Midwest flooding illuminates gaps in coverage

Severe flooding in Missouri and other parts of the Midwest could prove costly for the National Flood Insurance Program, though a coverage gap remains

Insurance News


The National Flood Insurance Program could face payouts on more than 7,000 structures damaged in the flooding that has plagued Missouri and other parts of the Midwest. However, given the coverage gap that particularly plagues flood insurance, it isn’t likely.

Governor Jay Nixon estimated that there could be more than 7,100 structures in his state alone that were affected, and as much as 500,000 tons of debris in the St. Louis area that needs cleared.

Insured property owners will need to pay a $50,000 deductible, but flood coverage should pay for costs of materials attached to the building. Those with a current policy are expressing gratitude.

“We’ve been complaining about how much our flood insurance costs us in the last couple of years, but it’s a good thing we have it,” said Allison Dailey, manager of the McHugh & Dailey Mercantile Building in Pacific, Missouri.

Yet not everyone who had their homes damaged is anticipating a payout. Flood is among the most uninsured natural disasters, according to data from Swiss Re. Roughly 86% of Americans do not carry a flood insurance policy, leaving just 14% who would be covered if disaster struck.

And that’s a number that just continues to sink. According to the NFIP, the number of government-sponsored flood policies in force has plunged by nearly 10% in the past six years, from 570 million in 2009 to just 5.15 million in 2015.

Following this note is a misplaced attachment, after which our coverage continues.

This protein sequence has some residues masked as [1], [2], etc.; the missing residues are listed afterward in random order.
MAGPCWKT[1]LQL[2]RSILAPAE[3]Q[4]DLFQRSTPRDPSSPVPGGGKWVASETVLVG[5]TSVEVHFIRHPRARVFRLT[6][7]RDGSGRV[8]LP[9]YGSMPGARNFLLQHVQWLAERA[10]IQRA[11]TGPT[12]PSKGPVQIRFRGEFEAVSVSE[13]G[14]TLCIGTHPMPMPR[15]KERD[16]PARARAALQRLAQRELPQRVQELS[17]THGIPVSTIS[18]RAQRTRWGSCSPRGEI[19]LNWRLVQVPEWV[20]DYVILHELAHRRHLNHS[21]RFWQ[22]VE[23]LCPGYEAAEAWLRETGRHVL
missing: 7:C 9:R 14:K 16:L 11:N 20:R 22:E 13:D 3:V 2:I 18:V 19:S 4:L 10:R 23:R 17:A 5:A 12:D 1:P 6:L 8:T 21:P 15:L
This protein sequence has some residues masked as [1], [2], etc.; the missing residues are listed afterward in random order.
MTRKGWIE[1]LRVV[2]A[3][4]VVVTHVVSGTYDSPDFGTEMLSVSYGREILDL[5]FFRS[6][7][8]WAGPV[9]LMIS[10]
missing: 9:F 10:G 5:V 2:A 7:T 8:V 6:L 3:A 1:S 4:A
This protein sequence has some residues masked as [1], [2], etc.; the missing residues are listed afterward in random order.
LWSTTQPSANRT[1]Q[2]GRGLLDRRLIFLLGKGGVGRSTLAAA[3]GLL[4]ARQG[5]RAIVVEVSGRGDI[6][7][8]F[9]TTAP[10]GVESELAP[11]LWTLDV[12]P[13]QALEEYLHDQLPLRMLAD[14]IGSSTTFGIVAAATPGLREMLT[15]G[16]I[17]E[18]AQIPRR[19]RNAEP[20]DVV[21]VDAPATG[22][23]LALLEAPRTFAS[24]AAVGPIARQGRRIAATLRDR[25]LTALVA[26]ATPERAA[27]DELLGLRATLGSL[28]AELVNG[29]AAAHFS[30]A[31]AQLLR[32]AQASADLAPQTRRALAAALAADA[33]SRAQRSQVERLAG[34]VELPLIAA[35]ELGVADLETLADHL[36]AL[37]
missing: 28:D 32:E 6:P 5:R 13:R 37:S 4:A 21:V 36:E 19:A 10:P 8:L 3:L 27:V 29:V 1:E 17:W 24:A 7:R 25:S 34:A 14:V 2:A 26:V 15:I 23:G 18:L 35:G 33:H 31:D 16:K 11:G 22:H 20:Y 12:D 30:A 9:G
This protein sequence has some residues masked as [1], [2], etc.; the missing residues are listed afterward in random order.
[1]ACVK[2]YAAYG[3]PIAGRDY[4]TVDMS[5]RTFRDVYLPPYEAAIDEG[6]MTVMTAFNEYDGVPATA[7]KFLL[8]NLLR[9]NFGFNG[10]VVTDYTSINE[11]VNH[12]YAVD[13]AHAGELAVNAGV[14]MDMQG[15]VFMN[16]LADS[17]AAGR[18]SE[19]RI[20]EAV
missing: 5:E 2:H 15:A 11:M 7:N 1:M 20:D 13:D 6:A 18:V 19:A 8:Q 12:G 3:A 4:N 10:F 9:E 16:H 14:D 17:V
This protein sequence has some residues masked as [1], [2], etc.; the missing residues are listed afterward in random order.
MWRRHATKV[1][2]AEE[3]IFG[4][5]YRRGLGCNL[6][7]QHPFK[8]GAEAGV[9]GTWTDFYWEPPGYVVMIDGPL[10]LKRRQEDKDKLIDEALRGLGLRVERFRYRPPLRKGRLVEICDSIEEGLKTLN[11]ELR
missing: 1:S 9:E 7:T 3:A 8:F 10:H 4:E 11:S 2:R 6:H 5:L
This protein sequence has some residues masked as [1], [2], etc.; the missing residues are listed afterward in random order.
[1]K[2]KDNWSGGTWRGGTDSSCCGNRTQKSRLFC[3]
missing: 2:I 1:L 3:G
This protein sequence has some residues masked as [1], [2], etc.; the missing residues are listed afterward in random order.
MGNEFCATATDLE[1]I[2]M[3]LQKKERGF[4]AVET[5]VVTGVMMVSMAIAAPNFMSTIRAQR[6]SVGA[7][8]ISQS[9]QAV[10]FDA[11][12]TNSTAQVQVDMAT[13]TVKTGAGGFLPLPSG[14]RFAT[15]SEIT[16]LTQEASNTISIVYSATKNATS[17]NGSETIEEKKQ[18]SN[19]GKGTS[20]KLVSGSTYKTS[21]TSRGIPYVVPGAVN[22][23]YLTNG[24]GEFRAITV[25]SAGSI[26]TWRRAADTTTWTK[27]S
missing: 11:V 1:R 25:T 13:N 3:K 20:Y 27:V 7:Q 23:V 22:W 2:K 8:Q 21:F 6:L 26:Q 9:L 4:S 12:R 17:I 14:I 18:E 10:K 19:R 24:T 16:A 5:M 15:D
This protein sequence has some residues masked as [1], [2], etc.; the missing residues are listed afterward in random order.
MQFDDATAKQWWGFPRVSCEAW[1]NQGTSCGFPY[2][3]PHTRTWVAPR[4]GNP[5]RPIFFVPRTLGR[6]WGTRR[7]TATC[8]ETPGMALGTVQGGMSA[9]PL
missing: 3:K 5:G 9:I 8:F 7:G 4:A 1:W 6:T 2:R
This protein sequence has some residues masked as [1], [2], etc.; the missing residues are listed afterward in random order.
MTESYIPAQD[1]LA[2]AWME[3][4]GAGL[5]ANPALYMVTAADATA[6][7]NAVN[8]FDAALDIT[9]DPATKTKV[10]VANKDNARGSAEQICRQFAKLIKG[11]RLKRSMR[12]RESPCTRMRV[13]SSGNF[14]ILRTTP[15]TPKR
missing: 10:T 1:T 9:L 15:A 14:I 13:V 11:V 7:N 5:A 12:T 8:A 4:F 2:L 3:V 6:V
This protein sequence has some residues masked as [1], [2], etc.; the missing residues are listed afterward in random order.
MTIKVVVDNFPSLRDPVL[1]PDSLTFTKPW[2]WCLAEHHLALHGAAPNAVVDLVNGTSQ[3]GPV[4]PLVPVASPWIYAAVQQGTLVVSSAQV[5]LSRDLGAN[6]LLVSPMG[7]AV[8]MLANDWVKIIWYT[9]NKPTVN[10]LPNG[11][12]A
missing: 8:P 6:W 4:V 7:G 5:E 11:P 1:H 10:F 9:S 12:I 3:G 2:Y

It’s already a large drop, but Insurance Information Institute President Robert Hartwig anticipates it will continue to grow.

“It’s sad to say, but that gap is going to increase,” Hartwig said during a recent webinar on uninsured risk with Swiss Re. “People are reacting to price increases that have been put in place because [NFIP] is broke.”

Those price increases are the result of the Biggert-Waters Act and subsequent legislation, which were designed to move toward more actuarially sound rates and ease some of the $24 billion debt into which the program was plunged following Hurricane Katrina in 2005. Premium rates jumped 15% to 18% for new and renewal policies on primary homes, and 25% on secondary homes or homes that have suffered repeated losses.

Also contributing to consumer reticence toward insurance is a lack of significant flood damage, says Hartwig.

“Memories are short,” he said. “It’s been nearly 10 years since the last major hurricane in Florida – the longest span in history. And it does not take long for a gap between events for people to start questioning why they need this coverage.”

Perhaps some Midwesterners, like Dailey, will begin to think differently as flood waters recede.

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